Trump’s ag secretary pick met with mixed reactions locally

Source: By Paul Hammel and Joseph Morton, Omaha World Herald • Posted: Friday, January 20, 2017

LINCOLN — Local reaction was mostly positive to the nomination Thursday of the first non-Midwesterner in more than two decades to lead the Agriculture Department.

President-elect Donald Trump tapped former Georgia Gov. Sonny Perdue, a trained veterinarian who ran grain trading and trucking businesses.

The last three agriculture secretaries were from Iowa, North Dakota and Nebraska, where corn, cattle and soybeans are king. By contrast, Georgia is a state where peanuts, chickens and cotton are grown.

But backers of the selection said that Perdue’s background in agriculture and government means that he will understand the needs of areas where corn and cattle pay the bills.

“I think he’ll be able to relate how this is important to a state’s economy,” said Todd Sneller, administrator of the Nebraska Ethanol Board.

The head of the state’s largest agricultural group, the Nebraska Farm Bureau, hailed the pick, saying that Perdue “will be a strong voice for America’s farmers and ranchers.”

“Today, the individual who leads USDA must be more than just an advocate, but also an ambassador for American agriculture. We believe Sonny can fulfill that role,” said Farm Bureau President Steve Nelson.

But the head of the Nebraska Farmers Union was more guarded in his assessment.

“He’s going to come with a more Southern crops perspective,” said John Hansen of the Farmers Union. “There are very significant regional differences and perspectives.”

Those differences, Hansen said, could translate into different views on ethanol and renewable fuel standards, which are important issues for Nebraska.

Perdue, 70, is the last Cabinet post to be filled by Trump.

Perdue is a farmer’s son with a veterinary medicine degree who built businesses in grain trading and trucking before becoming the first Republican governor of Georgia since Reconstruction.

He comes from the small city of Bonaire in rural central Georgia, and is not related to or affiliated with the food company Perdue or the poultry producer Perdue Farms.

The nomination of a Southerner raised the prospect of change in U.S. farm policy, which has long been favorable to the crops grown in the Midwest. Congressional battles over massive farm bills every five years often divide along regional lines. While Midwesterners want programs that favor corn and soybeans, Southerners have pushed for subsidy programs that are more favorable to rice and cotton.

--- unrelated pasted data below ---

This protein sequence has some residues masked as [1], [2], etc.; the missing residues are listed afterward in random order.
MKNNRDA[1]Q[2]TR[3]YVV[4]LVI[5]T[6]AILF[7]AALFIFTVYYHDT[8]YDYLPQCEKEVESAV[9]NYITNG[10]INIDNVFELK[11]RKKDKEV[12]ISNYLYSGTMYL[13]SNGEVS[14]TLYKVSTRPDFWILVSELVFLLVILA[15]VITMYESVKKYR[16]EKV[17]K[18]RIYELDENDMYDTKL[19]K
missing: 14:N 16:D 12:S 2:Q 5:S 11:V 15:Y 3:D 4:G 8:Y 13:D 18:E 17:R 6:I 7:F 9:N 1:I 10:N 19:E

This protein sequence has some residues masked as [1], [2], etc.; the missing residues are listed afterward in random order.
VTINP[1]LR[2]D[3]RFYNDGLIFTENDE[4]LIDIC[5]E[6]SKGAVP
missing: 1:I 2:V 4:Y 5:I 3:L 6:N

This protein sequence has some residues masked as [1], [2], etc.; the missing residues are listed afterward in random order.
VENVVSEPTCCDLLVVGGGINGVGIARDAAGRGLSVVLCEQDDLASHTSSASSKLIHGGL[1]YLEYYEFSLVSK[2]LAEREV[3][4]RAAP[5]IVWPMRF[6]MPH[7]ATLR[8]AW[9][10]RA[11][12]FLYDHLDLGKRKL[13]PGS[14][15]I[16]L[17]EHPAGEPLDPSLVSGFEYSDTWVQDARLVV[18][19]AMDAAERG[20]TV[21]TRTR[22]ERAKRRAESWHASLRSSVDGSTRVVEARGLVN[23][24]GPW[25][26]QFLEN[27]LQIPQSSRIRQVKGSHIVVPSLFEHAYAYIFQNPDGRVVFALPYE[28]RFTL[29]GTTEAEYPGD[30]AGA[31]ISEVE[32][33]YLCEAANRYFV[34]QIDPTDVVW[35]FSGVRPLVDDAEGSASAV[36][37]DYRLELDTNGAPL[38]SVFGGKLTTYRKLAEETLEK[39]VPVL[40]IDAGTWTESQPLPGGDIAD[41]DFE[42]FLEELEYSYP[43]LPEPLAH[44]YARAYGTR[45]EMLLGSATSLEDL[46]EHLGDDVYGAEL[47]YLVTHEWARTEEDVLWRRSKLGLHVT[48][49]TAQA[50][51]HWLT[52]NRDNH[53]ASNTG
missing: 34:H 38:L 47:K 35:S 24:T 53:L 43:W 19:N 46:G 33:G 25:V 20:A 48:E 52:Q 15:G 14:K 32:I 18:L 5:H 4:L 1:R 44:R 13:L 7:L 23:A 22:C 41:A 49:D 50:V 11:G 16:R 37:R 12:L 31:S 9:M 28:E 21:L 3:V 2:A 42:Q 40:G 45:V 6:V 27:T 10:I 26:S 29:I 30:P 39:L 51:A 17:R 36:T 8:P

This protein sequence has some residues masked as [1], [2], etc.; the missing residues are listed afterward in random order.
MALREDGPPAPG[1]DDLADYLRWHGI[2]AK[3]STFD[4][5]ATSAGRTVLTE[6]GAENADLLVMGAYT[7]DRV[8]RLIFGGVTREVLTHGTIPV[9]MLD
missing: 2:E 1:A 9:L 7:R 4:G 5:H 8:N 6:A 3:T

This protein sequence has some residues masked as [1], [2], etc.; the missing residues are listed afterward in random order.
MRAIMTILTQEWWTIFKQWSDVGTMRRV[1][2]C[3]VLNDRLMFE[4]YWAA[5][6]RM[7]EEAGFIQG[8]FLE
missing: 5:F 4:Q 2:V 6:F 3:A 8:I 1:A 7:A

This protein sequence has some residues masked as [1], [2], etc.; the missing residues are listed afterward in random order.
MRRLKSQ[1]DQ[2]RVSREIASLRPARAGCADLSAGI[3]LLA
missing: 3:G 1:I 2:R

Kelly Brunkhorst, executive director of the Nebraska Corn Board and Corn Growers Association, said he’s planning to wait and see what positions Perdue takes on issues like ag exports and ethanol.

“We’re just excited to finally have a nomination,” Brunkhorst said.

Johnathan Hladik of the Center for Rural Affairs in Lyons, Nebraska, said he hopes Perdue follows through on Trump’s “campaign rhetoric” to help rural entrepreneurs and protect family farms and ranches.

Sen. Joni Ernst, R-Iowa, said in a press release that as a member of the Senate Agriculture Committee, she looks forward to vetting Perdue. She said that “as a veterinarian, Mr. Perdue understands the agriculture industry” and noted that he has executive branch experience as a former governor.

“Throughout the last eight years, the picture painted of the state of our agriculture economy is far rosier than the realities on the ground,” Ernst said. “Iowans lead our nation in pork, soybean and corn production, and folks want strong leadership and forward thinking in the Department of Agriculture. Too often, agricultural priorities fall to the wayside, and we need to address head-on the many urgent issues that plague our farmers and producers.”

Sen. Ben Sasse, R-Neb., said Thursday in a statement that he wants to talk to Perdue about “the unique interests of Midwest agriculture,” including trade and regulatory burdens.

“Nebraskans feed the world and our agriculture secretary needs to understand what we bring to the table,” Sasse said.

A coalition of hunting and conservation organizations cheered the nomination of Perdue. He is a quail hunter who passed conservation legislation in Georgia and understands the balance between farming and habitat on private lands, according to the Theodore Roosevelt Conservation Partnership.

Many farm-state lawmakers and agriculture groups grew concerned as Trump approached his inauguration without having named an agriculture secretary candidate.

Sen. Chuck Grassley, R-Iowa, said earlier this week that he was looking for someone to run USDA who had dirt under his fingernails.